Ice Cream, Jane Austen Style By Susanne Dietze

The first published English recipe for ice cream (or, as it was simply called then, ice) was published in 1718 in Mrs. Eale’s Reciepts, so it had been around for several decades by Jane Austen’s day—but it’s likely ices were enjoyed mainly by the wealthy. Out-of-season flavorings and ice for freezing could be expensive!

By the early 1800’s, however, ices were available at many a confectioner’s or pastry cook’s. One of the most famous London confectioner’s was Gunter’s on Berkeley Square (where the characters in my new release, The Reluctant Guardian, visit for ices). One of the most popular flavors of ice was lemon, a fruit that was either imported or grown in conservatories or orangeries.

Here’s a way to make lemon ice similar to how it was made two hundred years ago, without the benefit of an ice cream maker. While I can’t guarantee it’s exactly like Jane Austen might have enjoyed it, it’s as close as I could get! The consistency is different than what we’re used to, but my family and I didn’t mind the texture a bit, and we loved the fresh lemon taste.

Lemon Ice

• 2 c. whipping cream
• 1 c. sugar
• 1/8 t. salt
• 2 t. grated fresh lemon zest (I used Meyer lemons)
• ½ c. fresh squeezed lemon juice

Whip cream. (In Jane Austen’s day, this would have been done by hand, but I used a mixer!) When stiff peaks form, gently fold in sugar, salt, lemon zest, and juice. Pour into a bowl (I used a Tupperware container), cover, and freeze for several hours or overnight, until solid.

Enjoy as Jane Austen might, from a dainty dish, accompanied by a dear friend or a good book.

About The Author

Susanne Dietze began writing love stories in high school, casting her friends in the starring roles. Today, she’s the award-winning author of a dozen new and upcoming historical romances. A pastor’s wife and mom of two, she loves fancy-schmancy tea parties, the beach, and curling up on the couch with a costume drama and a plate of nachos. You can visit her on her website, www.susannedietze.com, and sign up for her newsletter for an occasional cheery hello: http://eepurl.com/bieza5

Suzanne’s new book, The Reluctant Guardian releases February 7, 2017. 

When Gemma Lyfeld inadvertently interrupts a dangerous smuggling operation in her English village, she’s rescued by a mysterious Scottish spy. Now with criminals after her and her hopes for an expected marriage proposal recently dashed, she will make her society debut in London. But not without the man tasked with protecting her…

Covert government agent Tavin Knox must keep Gemma safe from the criminals who think she can identify them—a mission he never wanted. But as he escorts her and her rascally nephews around London, the lovely English lass proves braver than he ever imagined. Suddenly, the spy who works alone has one Season to become the family man he never dreamed he’d be.

Links:
www.susannedietze.com
www.Facebook.com/SusanneDietzeBooks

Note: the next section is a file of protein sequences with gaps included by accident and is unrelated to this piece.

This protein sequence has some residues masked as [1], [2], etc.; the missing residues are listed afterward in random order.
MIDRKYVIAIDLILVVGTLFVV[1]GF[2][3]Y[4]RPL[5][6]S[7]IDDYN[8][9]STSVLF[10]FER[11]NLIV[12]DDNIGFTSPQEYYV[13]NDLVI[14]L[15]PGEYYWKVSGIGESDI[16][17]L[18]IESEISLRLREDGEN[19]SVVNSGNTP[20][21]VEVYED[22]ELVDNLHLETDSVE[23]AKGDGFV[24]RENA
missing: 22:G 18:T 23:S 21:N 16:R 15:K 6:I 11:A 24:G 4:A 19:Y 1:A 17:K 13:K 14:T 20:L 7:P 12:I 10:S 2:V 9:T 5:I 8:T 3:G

Twitter @SusanneDietze

 

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About shelia@sheliastovall.com

Shelia Stovall is a Southern, small-town librarian, and has an understanding of what women like to read. She is a member of ACFW and is currently the Treasurer of the Middle Tennessee ACFW Chapter. Shelia is a member of the Ky. Public Library Association and the American Library Association. Her short story, The Barber’s Sanctuary, won the fiction division of Kentucky Monthly’s sixth annual Writer’s Showcase in the November 2013 issue. Shelia is a weekly columnist for the Citizen-Times, based in Scottsville, Ky. Shelia’s Southern, small-town roots have given her an understanding of community and women's friendships. Her writing deals with difficult contemporary issues, but there’s always a thread of hope amid the calamity. Shelia is passionate about African missions and has traveled to Africa annually for the past four years. Community service is also important to Shelia, and she has volunteered as a crew chief for five years at Camp Habitat, (a Christian youth service camp that partners with Habitat for Humanity).

10 thoughts on “Ice Cream, Jane Austen Style By Susanne Dietze

  1. Julie

    Such an interesting thought..about the ice cream. Sometimes it’s hard to image there not being a quart of store bought ice cream in everyone’s fridge throughout all time.

    Reply
    1. Susanne Dietze

      Hi Julie! Totally true about the ice cream! It wasn’t just the lemon that made lemon ice expensive and exotic…it was the ice, too! Refrigerators and freezers totally change how people eat! Fun to think about, and boy am I grateful for my fridge!

      Have a great day.

      Reply
  2. Becky Smith

    Thanks for the recipe! I will have to make it. Susie is a new author to me, but her book looks really intriguing! I just read about her on Goodreads and will have to read this book.

    Reply

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